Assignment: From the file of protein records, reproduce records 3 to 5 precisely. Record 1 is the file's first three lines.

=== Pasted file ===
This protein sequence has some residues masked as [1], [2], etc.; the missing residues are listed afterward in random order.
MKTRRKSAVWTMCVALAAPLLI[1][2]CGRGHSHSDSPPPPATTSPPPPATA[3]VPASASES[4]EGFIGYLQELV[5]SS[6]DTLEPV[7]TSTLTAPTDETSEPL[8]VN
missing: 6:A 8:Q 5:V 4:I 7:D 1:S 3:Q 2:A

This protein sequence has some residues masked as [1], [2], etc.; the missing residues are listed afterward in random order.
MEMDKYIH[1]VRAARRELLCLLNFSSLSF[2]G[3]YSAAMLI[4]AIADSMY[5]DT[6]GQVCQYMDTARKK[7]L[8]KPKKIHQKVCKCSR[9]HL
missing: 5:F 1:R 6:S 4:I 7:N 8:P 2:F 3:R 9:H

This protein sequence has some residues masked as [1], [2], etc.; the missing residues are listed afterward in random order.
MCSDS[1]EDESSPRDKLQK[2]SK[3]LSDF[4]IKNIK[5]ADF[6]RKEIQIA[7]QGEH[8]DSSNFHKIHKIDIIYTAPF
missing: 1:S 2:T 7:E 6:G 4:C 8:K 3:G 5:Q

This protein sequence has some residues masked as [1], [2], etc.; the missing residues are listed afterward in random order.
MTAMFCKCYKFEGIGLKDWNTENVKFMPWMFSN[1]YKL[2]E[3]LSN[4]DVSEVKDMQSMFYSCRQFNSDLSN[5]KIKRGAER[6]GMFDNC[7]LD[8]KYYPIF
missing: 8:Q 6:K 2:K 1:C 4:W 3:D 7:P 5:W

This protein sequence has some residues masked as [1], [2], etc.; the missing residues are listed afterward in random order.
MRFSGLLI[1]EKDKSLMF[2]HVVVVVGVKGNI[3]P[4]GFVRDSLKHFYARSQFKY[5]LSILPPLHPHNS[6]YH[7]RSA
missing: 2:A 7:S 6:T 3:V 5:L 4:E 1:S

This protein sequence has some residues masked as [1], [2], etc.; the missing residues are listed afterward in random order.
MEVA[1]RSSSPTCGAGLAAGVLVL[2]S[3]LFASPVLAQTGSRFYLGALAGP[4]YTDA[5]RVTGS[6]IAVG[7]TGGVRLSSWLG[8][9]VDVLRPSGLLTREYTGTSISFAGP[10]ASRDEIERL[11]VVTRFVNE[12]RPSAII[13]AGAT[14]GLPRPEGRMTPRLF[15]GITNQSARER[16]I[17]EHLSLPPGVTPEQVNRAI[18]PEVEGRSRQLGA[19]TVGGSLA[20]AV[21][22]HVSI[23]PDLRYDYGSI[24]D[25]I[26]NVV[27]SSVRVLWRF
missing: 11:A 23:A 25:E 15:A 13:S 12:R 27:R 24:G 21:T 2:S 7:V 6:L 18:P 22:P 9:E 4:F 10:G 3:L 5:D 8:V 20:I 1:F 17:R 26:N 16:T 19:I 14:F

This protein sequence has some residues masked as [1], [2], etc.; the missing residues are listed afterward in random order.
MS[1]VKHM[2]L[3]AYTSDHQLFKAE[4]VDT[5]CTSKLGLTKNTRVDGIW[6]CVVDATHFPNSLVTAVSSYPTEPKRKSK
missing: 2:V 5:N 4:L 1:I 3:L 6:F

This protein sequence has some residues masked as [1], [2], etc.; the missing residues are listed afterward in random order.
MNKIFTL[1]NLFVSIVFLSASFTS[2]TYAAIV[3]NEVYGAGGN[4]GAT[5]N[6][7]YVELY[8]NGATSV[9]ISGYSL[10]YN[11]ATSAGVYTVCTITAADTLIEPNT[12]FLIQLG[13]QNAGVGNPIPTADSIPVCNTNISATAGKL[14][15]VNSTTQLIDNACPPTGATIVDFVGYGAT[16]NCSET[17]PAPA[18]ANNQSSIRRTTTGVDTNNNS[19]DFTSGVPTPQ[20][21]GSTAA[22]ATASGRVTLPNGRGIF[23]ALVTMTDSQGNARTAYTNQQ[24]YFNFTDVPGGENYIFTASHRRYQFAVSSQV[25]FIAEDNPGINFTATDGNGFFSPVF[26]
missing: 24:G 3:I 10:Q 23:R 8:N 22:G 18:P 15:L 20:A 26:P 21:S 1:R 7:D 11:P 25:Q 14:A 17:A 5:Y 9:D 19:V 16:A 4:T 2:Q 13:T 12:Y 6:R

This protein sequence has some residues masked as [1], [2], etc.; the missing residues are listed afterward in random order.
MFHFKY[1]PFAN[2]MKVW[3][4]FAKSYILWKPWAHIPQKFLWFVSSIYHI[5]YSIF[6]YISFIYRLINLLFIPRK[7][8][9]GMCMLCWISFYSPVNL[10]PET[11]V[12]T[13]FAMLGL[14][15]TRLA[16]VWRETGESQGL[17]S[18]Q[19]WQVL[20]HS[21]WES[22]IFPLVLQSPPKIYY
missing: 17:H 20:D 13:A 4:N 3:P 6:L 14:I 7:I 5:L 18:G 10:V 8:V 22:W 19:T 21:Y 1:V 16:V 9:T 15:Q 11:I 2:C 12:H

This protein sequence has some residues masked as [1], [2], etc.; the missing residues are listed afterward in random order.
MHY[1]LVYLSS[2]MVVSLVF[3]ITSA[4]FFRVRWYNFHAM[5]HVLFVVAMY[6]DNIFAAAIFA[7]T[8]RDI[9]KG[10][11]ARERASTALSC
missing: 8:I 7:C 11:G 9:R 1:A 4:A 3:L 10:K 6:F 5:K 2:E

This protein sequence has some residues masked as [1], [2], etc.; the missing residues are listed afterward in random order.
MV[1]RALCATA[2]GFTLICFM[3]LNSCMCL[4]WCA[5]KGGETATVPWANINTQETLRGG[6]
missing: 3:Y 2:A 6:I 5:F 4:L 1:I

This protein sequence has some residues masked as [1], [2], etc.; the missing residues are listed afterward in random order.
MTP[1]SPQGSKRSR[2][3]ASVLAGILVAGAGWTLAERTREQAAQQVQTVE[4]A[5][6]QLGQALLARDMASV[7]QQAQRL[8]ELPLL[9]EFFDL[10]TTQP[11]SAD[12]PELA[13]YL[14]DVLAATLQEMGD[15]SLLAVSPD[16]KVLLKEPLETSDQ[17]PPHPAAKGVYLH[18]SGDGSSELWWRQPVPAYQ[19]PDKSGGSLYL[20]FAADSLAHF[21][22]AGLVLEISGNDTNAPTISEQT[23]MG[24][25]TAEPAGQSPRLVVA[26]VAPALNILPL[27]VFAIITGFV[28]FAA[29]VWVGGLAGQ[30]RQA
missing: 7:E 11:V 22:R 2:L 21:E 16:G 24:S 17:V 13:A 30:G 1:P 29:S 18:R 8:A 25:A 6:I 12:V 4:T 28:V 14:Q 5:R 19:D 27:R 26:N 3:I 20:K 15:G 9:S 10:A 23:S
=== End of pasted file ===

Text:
This protein sequence has some residues masked as [1], [2], etc.; the missing residues are listed afterward in random order.
MCSDS[1]EDESSPRDKLQK[2]SK[3]LSDF[4]IKNIK[5]ADF[6]RKEIQIA[7]QGEH[8]DSSNFHKIHKIDIIYTAPF
missing: 1:S 2:T 7:E 6:G 4:C 8:K 3:G 5:Q

This protein sequence has some residues masked as [1], [2], etc.; the missing residues are listed afterward in random order.
MTAMFCKCYKFEGIGLKDWNTENVKFMPWMFSN[1]YKL[2]E[3]LSN[4]DVSEVKDMQSMFYSCRQFNSDLSN[5]KIKRGAER[6]GMFDNC[7]LD[8]KYYPIF
missing: 8:Q 6:K 2:K 1:C 4:W 3:D 7:P 5:W

This protein sequence has some residues masked as [1], [2], etc.; the missing residues are listed afterward in random order.
MRFSGLLI[1]EKDKSLMF[2]HVVVVVGVKGNI[3]P[4]GFVRDSLKHFYARSQFKY[5]LSILPPLHPHNS[6]YH[7]RSA
missing: 2:A 7:S 6:T 3:V 5:L 4:E 1:S